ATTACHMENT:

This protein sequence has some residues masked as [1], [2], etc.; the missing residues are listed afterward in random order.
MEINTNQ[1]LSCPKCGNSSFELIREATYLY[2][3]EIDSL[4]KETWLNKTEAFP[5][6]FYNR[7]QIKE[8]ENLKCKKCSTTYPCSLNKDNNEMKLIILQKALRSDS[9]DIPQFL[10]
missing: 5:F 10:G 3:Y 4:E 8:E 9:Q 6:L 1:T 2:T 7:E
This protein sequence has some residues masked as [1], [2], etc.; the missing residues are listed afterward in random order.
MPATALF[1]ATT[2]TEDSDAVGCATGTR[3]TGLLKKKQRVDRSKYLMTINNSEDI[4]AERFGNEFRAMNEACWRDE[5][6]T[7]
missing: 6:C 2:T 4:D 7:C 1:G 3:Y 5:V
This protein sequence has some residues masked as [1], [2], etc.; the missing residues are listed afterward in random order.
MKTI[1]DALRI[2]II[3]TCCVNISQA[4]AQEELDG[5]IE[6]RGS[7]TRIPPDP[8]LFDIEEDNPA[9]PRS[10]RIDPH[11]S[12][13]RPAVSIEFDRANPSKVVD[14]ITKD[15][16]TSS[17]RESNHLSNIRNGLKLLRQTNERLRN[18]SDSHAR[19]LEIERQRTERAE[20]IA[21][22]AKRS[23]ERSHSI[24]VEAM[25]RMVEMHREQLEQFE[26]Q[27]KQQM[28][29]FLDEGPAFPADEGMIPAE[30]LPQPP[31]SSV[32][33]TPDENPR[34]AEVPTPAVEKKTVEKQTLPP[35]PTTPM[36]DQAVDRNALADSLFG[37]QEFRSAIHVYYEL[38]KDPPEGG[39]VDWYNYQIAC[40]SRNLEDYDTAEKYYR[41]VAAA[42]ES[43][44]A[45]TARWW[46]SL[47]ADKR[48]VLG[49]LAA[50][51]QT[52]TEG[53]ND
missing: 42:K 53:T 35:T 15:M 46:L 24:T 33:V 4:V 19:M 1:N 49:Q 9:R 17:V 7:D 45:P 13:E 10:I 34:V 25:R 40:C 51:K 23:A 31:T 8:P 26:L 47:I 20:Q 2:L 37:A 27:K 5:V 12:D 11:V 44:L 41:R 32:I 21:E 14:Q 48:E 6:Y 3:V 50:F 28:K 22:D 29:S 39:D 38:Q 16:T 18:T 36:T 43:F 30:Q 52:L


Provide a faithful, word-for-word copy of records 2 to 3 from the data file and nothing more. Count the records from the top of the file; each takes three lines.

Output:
This protein sequence has some residues masked as [1], [2], etc.; the missing residues are listed afterward in random order.
MPATALF[1]ATT[2]TEDSDAVGCATGTR[3]TGLLKKKQRVDRSKYLMTINNSEDI[4]AERFGNEFRAMNEACWRDE[5][6]T[7]
missing: 6:C 2:T 4:D 7:C 1:G 3:Y 5:V
This protein sequence has some residues masked as [1], [2], etc.; the missing residues are listed afterward in random order.
MKTI[1]DALRI[2]II[3]TCCVNISQA[4]AQEELDG[5]IE[6]RGS[7]TRIPPDP[8]LFDIEEDNPA[9]PRS[10]RIDPH[11]S[12][13]RPAVSIEFDRANPSKVVD[14]ITKD[15][16]TSS[17]RESNHLSNIRNGLKLLRQTNERLRN[18]SDSHAR[19]LEIERQRTERAE[20]IA[21][22]AKRS[23]ERSHSI[24]VEAM[25]RMVEMHREQLEQFE[26]Q[27]KQQM[28][29]FLDEGPAFPADEGMIPAE[30]LPQPP[31]SSV[32][33]TPDENPR[34]AEVPTPAVEKKTVEKQTLPP[35]PTTPM[36]DQAVDRNALADSLFG[37]QEFRSAIHVYYEL[38]KDPPEGG[39]VDWYNYQIAC[40]SRNLEDYDTAEKYYR[41]VAAA[42]ES[43][44]A[45]TARWW[46]SL[47]ADKR[48]VLG[49]LAA[50][51]QT[52]TEG[53]ND
missing: 42:K 53:T 35:T 15:M 46:L 24:T 33:V 4:V 19:M 1:N 49:Q 9:R 17:V 7:D 45:P 13:E 10:I 34:V 25:R 40:C 51:K 23:A 31:T 8:P 26:L 47:I 20:Q 2:L 37:A 27:K 5:V 12:D 11:V 44:L 41:R 32:I 21:E 14:Q 48:E 6:Y 3:V 50:F 28:K 22:D 29:S 39:D 38:Q 16:T 18:T 36:T 43:F 30:Q 52:L